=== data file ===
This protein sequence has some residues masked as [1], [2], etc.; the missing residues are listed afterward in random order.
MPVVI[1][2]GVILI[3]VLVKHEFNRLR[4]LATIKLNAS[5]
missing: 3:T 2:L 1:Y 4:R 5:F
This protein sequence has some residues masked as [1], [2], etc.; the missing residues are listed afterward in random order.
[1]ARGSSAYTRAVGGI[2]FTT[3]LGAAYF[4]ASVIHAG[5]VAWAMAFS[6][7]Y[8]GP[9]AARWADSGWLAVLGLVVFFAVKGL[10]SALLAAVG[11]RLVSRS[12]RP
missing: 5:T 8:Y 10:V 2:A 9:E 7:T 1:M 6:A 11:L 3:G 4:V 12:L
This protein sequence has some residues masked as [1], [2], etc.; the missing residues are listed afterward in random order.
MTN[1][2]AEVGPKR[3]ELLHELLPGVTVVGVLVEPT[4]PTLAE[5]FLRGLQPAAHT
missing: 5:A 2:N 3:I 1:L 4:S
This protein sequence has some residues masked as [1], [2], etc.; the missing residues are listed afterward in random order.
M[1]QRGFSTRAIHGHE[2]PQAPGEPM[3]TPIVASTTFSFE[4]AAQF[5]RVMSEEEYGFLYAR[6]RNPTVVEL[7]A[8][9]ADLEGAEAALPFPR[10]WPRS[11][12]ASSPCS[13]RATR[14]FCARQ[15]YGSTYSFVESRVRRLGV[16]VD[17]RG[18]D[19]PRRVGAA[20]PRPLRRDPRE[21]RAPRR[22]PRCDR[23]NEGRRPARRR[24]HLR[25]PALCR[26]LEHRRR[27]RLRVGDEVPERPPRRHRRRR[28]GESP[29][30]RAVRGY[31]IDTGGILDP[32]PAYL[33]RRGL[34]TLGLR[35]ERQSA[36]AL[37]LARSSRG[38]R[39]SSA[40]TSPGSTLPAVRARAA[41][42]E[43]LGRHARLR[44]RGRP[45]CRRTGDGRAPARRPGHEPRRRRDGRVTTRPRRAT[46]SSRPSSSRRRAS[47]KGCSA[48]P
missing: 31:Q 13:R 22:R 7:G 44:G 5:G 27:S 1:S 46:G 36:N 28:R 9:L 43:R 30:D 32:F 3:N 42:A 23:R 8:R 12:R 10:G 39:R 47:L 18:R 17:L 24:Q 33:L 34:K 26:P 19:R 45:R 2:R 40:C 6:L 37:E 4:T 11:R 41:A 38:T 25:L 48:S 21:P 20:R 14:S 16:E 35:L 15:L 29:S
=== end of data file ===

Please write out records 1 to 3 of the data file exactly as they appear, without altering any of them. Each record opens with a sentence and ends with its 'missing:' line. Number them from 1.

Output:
This protein sequence has some residues masked as [1], [2], etc.; the missing residues are listed afterward in random order.
MPVVI[1][2]GVILI[3]VLVKHEFNRLR[4]LATIKLNAS[5]
missing: 3:T 2:L 1:Y 4:R 5:F
This protein sequence has some residues masked as [1], [2], etc.; the missing residues are listed afterward in random order.
[1]ARGSSAYTRAVGGI[2]FTT[3]LGAAYF[4]ASVIHAG[5]VAWAMAFS[6][7]Y[8]GP[9]AARWADSGWLAVLGLVVFFAVKGL[10]SALLAAVG[11]RLVSRS[12]RP
missing: 5:T 8:Y 10:V 2:A 9:E 7:T 1:M 6:A 11:L 3:G 4:V 12:L
This protein sequence has some residues masked as [1], [2], etc.; the missing residues are listed afterward in random order.
MTN[1][2]AEVGPKR[3]ELLHELLPGVTVVGVLVEPT[4]PTLAE[5]FLRGLQPAAHT
missing: 5:A 2:N 3:I 1:L 4:S